On Jan. 26, 2023, a 9th U.S. Circuit Court of Appeals panel issued an opinion in Wit v. United Behavioral Health, rejecting the plaintiffs’ attempt to meet Rule 23 commonality requirements by seeking reprocessing of claims as a classwide remedy in an ERISA denial-of-benefits case.
In this case, three classes of plaintiffs who were denied coverage for various mental health services under their ERISA health benefit plans brought suit against claims administrator United Behavioral Health (UBH). They alleged, among other things, that UBH had improperly denied benefits in violation of ERISA, 29 U.S.C. § 1132(a)(1)(B), and asserted a claim for equitable relief under ERISA, 29 U.S.C. § 1132(a)(3).
The plaintiffs alleged that internal guidelines UBH used in making coverage determinations were inconsistent with plan terms because they failed to ensure coverage for all treatment consistent with generally accepted standards of care (GASC). According to the plaintiffs’ interpretation of plan terms, this narrowed the scope of coverage under their plans. UBH disagreed. While the exact language of the roughly 3,000 ERISA plans at issue varied, UBH, acting with discretion to interpret plan terms in administering claims, read the plan provisions as requiring as a precondition of coverage that treatment be consistent with GASC.
The district court certified three classes with respect to the ERISA denial-of-benefits claim without requiring the plaintiffs to show that putative class members would be entitled to benefits had UBH not used its internal coverage guidelines in making their benefits determinations. To satisfy the Rule 23 commonality requirements, class members in an ERISA denial-of-benefits action generally challenge the same plan term and show their benefits were denied for the same reason. But in Wit v. United Behavioral Health, the plaintiffs sought to bypass these requirements and certify a much broader class by pursuing classwide reprocessing of claims, as opposed to recovery of benefits, as a remedy. The district court approved this approach and ultimately found for the plaintiffs on the merits, resulting in an order for UBH to reprocess roughly 65,000 benefits determinations.
UBH appealed to the 9th Circuit, arguing in relevant part that class certification for the denial-of-benefits claim was improper to the extent it relied on a classwide reprocessing remedy that is unavailable under the relevant section of ERISA, 29 U.S.C. § 1132(a)(1)(B), and that the district court had misapplied ERISA’s arbitrary and capricious standard in ruling on the merits of the claim. The 9th Circuit panel agreed.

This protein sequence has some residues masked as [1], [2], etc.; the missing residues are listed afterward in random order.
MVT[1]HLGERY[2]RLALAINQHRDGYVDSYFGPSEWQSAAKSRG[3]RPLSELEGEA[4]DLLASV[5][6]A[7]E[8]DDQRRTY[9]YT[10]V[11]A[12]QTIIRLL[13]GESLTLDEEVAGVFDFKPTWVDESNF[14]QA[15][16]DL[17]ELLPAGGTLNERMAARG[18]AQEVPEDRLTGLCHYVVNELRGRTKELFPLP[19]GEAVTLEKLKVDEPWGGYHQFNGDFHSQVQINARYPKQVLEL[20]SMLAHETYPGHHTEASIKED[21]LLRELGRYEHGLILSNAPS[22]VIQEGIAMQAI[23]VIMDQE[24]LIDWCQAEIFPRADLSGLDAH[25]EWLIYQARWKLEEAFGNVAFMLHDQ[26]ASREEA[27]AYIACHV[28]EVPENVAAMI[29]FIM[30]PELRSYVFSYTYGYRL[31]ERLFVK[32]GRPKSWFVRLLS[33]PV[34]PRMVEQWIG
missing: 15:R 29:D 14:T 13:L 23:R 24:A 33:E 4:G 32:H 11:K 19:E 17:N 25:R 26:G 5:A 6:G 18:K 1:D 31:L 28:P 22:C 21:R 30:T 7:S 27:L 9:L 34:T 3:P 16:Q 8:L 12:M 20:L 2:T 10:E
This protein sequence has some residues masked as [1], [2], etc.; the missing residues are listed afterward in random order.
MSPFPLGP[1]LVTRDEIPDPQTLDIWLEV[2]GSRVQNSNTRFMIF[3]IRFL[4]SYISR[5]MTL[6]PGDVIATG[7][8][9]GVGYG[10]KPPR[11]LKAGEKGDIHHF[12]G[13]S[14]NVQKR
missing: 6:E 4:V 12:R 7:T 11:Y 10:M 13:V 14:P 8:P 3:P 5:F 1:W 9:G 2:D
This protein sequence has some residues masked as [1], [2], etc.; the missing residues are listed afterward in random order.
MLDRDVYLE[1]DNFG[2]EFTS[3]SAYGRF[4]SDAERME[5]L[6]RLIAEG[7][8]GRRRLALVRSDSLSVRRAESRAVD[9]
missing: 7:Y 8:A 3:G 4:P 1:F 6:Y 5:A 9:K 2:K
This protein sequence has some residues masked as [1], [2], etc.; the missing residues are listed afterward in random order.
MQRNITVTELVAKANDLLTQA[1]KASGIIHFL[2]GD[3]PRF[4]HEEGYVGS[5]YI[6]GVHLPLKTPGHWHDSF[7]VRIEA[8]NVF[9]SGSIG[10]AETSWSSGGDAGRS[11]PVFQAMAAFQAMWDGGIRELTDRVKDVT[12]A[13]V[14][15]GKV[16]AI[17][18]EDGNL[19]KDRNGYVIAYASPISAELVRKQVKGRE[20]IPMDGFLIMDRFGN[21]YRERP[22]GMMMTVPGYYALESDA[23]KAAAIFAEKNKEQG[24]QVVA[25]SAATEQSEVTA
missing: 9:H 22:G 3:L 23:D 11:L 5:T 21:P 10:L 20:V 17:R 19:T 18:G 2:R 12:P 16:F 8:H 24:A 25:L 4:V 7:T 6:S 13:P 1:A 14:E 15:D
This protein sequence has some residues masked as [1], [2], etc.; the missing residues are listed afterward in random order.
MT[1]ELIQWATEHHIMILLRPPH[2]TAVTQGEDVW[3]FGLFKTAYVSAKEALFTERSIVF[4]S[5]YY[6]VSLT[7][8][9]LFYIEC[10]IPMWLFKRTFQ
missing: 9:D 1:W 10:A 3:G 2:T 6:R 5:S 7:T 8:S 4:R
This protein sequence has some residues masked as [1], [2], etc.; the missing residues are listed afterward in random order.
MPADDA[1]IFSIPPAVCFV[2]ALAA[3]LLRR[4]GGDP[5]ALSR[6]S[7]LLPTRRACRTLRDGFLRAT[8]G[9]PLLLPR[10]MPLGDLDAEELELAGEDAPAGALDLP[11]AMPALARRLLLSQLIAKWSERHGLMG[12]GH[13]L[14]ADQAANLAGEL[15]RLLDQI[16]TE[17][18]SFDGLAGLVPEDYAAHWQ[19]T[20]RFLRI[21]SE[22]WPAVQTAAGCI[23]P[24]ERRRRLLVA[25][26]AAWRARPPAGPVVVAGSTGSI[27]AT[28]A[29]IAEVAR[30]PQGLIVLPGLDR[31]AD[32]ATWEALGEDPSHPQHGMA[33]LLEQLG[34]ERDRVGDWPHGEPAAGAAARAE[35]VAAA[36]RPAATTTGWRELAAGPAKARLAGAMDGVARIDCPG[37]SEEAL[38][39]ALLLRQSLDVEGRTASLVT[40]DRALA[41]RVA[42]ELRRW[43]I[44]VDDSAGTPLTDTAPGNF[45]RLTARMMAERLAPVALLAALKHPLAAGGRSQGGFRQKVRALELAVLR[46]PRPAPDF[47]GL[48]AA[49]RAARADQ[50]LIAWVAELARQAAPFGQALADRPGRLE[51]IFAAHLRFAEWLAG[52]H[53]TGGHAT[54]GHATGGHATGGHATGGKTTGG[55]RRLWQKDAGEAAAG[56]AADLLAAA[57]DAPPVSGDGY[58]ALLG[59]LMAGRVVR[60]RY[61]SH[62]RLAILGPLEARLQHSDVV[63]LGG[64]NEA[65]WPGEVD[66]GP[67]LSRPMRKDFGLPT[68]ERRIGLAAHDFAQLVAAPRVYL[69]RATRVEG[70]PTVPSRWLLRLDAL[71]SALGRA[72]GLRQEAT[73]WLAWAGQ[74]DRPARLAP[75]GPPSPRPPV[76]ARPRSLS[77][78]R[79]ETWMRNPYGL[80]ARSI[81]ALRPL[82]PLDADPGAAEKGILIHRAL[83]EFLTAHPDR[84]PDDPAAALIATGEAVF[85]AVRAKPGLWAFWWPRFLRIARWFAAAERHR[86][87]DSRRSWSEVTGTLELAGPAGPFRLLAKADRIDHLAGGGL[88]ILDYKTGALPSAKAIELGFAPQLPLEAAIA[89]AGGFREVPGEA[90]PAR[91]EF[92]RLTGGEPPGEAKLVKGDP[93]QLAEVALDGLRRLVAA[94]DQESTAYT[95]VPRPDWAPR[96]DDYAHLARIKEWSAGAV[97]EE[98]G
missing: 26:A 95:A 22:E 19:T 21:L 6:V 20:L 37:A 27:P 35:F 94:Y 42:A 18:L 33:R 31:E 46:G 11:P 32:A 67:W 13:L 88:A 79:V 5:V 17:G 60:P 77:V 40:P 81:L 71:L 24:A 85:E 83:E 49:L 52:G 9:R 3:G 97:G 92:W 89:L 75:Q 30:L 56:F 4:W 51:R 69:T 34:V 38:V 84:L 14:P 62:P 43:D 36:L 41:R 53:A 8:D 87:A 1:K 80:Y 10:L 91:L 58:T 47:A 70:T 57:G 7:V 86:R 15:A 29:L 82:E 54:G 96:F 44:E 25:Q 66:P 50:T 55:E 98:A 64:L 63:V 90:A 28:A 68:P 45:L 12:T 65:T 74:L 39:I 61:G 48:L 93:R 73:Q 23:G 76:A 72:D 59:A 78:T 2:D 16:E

Reviewing the district court’s decision for abuse of discretion, the 9th Circuit panel explained that, by accepting the “erroneous legal view that reprocessing is itself a remedy under 1132(a)(1)(B),” the district court “improperly allowed Plaintiffs to use Rule 23 as a vehicle for enlarging or modifying their substantive rights where ERISA does not provide reprocessing as a stand-alone remedy.” The panel reasoned that ERISA provides certain express remedies under § 1132(a)(1)(B) — recovery of benefits and clarification of rights under the plan — so an order requiring reprocessing of all claims is only a “means” to the remedy — recovery of benefits — the plaintiffs actually sought.
To recover benefits under ERISA, a plaintiff must show that he or she is entitled to a positive benefits determination should outstanding factual determinations be resolved in his or her favor — a showing the district court had allowed the plaintiffs to sidestep here by seeking a classwide reprocessing remedy. As a result, the panel found that the plaintiffs “framed their denial-of-benefits claims as seeking a procedural remedy only … in an attempt to satisfy Rule 23’s commonality requirement.” Because under the Rules Enabling Act, Rule 23 may not be used to “abridge, enlarge or modify any substantive right,” the panel ruled that class certification is improper where it is based on application for a remedy that is unavailable under ERISA.
The 9th Circuit panel likewise rejected the district court’s finding that the reprocessing remedy could alternatively fall under the § 1132(a)(3) equitable relief provision. The panel characterized this section of ERISA as a “catchall” provision to offer equitable relief “for injuries that § 1132 does not otherwise remedy.” Because § 1132(a)(1)(B) provides adequate relief for improper denial of benefits, reasoned the panel, use of § 1132(a)(3) to seek an alternative remedy is inappropriate.
The 9th Circuit panel also agreed with UBH that the district court had misapplied ERISA’s arbitrary and capricious standard by substituting its own interpretation of plan terms for that of UBH, which is owed discretion when acting in a fiduciary capacity.
The 9th Circuit’s rejection of the plaintiffs’ novel reprocessing approach should encourage strong objections to attempts to circumvent individualized determination of benefit claims at the class certification stage.